Is the Queen a drag – (wait for it) – on developing a rational and newly articulated sense of Britishness that may be needed to preserve the Union? The very civility she attracts from opponents of Britishness from Alex Salmond to Martin McGuinness may have an anaesthetising effect on the great middle who somehow will have to deal with the challenge. On the other hand inertia on the subject of the Union may be its greatest asset, buttressed by a kind of depoliticised patriotism which has replaced the old imperialism which the Queen has gradually come to represent. On jubilee weekend, here are couple of the more detached pieces in support of the Queen’s record, the first from one of British patriotism’s most candid friends the military historian Max Hastings in the FT(£).
Queen Elizabeth has done nothing ungracefully and endured a public life of stultifying boredom in a fashion that has done much service to her country. A few intellectual snobs mock her resistance to culture and her anodyne conversation. But she has understood the most important thing about a modern constitutional monarch: that he or she is judged for what they are, rather than for what they do.
The Queen is perceived today to be where we might all wish to be – floating some way above the stink. And for that reason the young woman who was phoned on safari in Kenya in 1952 and told to come home immediately is 60 years later overwhelmingly popular. We are grateful that there is one British citizen who is not at the mercy of market forces and shameless profiteering, nor of a government which lacks the philosophy, the intellectual equipment or the will to control them. What was in happier times the Queen’s greatest weakness – that she does not in the circumstances of her life resemble her subjects – has paradoxically, at this point in our history, come to be her greatest strength. Republicans who have recently been cowed into silence – “not a good year for us,” admitted their spokesperson – should take heart. The vestigial idealism which has recently settled on the Queen’s shoulders is a parallel instinct to that which demands television programmes not about rubbish and a publicly funded health service, where the fit pay cheerfully to help the sick. God knows, that public idealism has few enough other places to go.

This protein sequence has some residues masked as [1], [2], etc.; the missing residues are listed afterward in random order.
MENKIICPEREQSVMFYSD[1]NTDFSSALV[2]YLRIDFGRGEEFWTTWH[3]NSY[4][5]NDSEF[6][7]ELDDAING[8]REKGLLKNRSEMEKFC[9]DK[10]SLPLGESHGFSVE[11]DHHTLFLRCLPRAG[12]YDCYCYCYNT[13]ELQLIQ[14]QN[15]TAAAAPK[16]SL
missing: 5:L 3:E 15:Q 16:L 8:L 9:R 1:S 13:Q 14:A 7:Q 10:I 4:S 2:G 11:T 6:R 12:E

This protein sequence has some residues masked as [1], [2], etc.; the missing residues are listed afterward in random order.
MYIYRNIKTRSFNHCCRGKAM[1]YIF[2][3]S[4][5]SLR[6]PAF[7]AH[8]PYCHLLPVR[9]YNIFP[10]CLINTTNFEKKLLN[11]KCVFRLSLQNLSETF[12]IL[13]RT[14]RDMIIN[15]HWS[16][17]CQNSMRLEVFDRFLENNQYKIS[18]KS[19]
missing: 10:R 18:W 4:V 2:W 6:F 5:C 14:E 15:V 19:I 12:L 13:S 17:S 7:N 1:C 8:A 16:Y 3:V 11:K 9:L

Can’t resist two items of local interest, the Orange Order jubilee commemorations in Glasgow whose street parties qualify for a council grant apparently.Ireland figured quite prominently in Prince Charles’ Tribute to the Queen, as he watched the family’s old home movies and quite a bit of official archive too. He was obviously moved as he watched the Mountbatten funeral and added – what is new to me – that in the 1960s the Queen and the family on holiday at Balmoral used to nip over to see old family friends ( “ no trouble at all”), who I assume may be the Abercorns at Baronscourt. He had no doubt that her “greatest achievement” was the state visit to Ireland
In many ways, that is her greatest achievement, to have been after so many years. It completely turned around the situation.”
Former BBC journalist and manager in Belfast, Manchester and London, Editor Spolight; Political Editor BBC NI; Current Affairs Commissioning editor BBC Radio 4; Editor Political and Parliamentary Programmes, BBC Westminster; former London Editor Belfast Telegraph. Hon Senior Research Fellow, The Constitution Unit, Univ Coll. London